In June 2023, the Commonwealth of Massachusetts shared with the public a draft of a new framework that will guide how elementary, middle and high schools in the state approach sex education.
The last time Massachusetts issued guidelines that specify expectations for what Massachusetts students learn about sex in schools was 24 years ago, when most U.S. homes were not yet internet-connected.
The new guidelines are part of a larger framework that addresses many aspects of health, including physical education, nutrition and hygiene. They include important improvements over the 1999 version, including standards that pertain to the well-being of gender and sexual minority populations. That’s noteworthy, given that other U.S. states have recently prohibited classroom education about gender identity and sexual orientation.
The draft Massachusetts framework has been in development since 2018 but is not yet final. After a public comment period, which is open until Aug. 28, the framework is subject to approval by the commonwealth’s Board of Elementary and Secondary Education and could be adopted as early as the fall of 2023.
I’m a public health researcher who focuses on sex education and healthy relationships. I have co-developed and tested a new sex education module for high school students in Massachusetts with funding from the National Institutes of Health, so I read the part of the framework that deals with sex education with great interest.
I’ll provide some more detail on the Massachusetts framework below, but first it is important to understand the state of sex education in the U.S.
Sex education and pornography
Many young people in the U.S are not getting the sex education that they need. Currently, only 38 U.S. states and the District of Columbia mandate any kind of sex education. As a result, it isn’t surprising that fewer than half of U.S. adolescents say that they have received information about where to get birth control before having heterosexual intercourse for the first time. And the racial disparities are concerning: Black and Hispanic teens are less likely than white teens to receive education about prevention of sexually transmitted infections or HIV, or where to get birth control.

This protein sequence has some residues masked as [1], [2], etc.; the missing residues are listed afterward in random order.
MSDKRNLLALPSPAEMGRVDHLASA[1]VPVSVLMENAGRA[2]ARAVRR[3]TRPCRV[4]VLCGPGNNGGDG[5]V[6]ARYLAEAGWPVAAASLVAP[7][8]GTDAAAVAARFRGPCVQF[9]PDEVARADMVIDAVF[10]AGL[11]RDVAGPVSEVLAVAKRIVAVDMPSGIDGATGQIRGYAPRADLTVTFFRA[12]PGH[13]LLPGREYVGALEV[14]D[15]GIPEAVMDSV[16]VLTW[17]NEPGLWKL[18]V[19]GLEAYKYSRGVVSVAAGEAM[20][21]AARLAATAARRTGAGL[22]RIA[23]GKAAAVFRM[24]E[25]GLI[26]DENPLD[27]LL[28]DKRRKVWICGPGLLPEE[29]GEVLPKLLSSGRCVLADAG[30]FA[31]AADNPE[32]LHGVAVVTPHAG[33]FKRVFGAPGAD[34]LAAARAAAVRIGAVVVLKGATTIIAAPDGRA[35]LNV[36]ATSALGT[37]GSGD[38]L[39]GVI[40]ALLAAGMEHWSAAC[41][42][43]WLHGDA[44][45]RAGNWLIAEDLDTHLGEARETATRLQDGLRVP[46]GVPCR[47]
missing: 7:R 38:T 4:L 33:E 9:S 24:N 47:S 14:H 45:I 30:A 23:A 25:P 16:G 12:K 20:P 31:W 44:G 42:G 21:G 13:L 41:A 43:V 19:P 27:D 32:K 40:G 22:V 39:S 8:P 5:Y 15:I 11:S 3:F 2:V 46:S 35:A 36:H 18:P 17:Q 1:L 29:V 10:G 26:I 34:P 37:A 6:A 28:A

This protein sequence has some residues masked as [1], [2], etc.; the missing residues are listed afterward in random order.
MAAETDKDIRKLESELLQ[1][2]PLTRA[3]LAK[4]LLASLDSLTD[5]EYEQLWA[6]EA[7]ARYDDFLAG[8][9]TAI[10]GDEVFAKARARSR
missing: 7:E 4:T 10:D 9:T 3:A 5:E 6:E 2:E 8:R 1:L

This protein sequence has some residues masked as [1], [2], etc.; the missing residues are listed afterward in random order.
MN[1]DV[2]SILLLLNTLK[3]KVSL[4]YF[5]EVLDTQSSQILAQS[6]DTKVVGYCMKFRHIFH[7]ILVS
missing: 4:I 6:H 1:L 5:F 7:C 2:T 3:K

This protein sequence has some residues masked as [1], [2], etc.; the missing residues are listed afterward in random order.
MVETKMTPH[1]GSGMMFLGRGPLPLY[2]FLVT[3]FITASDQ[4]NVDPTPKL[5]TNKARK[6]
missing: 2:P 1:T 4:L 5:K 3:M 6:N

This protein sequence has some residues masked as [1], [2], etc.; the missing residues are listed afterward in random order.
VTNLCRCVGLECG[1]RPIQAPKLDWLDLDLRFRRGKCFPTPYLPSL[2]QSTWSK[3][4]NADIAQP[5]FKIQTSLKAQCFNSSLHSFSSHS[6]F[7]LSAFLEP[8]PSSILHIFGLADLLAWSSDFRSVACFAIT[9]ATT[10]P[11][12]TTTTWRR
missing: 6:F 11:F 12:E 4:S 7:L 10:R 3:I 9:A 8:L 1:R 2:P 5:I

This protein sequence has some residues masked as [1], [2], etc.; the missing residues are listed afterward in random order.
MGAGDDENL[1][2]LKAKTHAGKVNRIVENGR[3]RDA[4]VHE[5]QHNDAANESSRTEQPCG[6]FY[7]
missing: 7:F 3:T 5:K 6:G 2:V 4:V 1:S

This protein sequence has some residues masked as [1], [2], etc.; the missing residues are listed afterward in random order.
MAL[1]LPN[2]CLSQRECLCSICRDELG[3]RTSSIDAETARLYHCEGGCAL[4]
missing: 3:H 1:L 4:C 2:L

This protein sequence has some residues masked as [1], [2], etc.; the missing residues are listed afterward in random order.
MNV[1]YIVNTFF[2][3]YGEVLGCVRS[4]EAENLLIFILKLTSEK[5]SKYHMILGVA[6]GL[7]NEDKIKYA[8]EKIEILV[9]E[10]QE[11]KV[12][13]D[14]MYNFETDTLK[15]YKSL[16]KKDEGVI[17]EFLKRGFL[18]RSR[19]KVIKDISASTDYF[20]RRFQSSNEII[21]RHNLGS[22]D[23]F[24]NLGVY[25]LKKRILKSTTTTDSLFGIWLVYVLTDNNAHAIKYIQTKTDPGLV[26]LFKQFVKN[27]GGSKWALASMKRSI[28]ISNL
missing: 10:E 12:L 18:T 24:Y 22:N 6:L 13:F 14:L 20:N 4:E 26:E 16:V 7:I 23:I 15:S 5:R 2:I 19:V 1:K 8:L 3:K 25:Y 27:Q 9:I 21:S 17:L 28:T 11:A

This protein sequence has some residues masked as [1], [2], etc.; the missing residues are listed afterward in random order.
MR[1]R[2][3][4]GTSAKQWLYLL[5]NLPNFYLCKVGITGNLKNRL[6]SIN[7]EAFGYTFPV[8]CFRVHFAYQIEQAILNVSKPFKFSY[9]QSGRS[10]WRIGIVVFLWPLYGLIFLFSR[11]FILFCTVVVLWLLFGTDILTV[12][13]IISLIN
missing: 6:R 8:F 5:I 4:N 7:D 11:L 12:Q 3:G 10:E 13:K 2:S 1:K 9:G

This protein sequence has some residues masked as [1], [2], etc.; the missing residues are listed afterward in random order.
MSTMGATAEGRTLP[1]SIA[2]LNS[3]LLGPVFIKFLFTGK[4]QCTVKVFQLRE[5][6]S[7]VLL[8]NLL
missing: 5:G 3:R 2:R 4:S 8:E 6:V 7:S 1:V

So where do teenagers and young adults go to get information about sex, in the absence of comprehensive sex education at school?
According to a nationally representative study that my team published in 2021, young adults in the U.S. are more likely to turn to pornography than to their friends, parents, doctors or any other source. That’s a problem, because pornography isn’t designed to relay medically accurate or helpful information about sex — it’s designed to get clicks or likes, make money and entertain the viewer.
Massachusetts is not one of the states that mandates sex education. However, state law does require all public schools to teach health education. As a local control state, Massachusetts issues frameworks and guidance and allows local school districts boards to decide how to implement them. This approach will continue with the new framework once adopted.
Importantly, the new Massachusetts framework recognizes the prevalence of pornography, and it addresses other critical sex education topics for the modern world.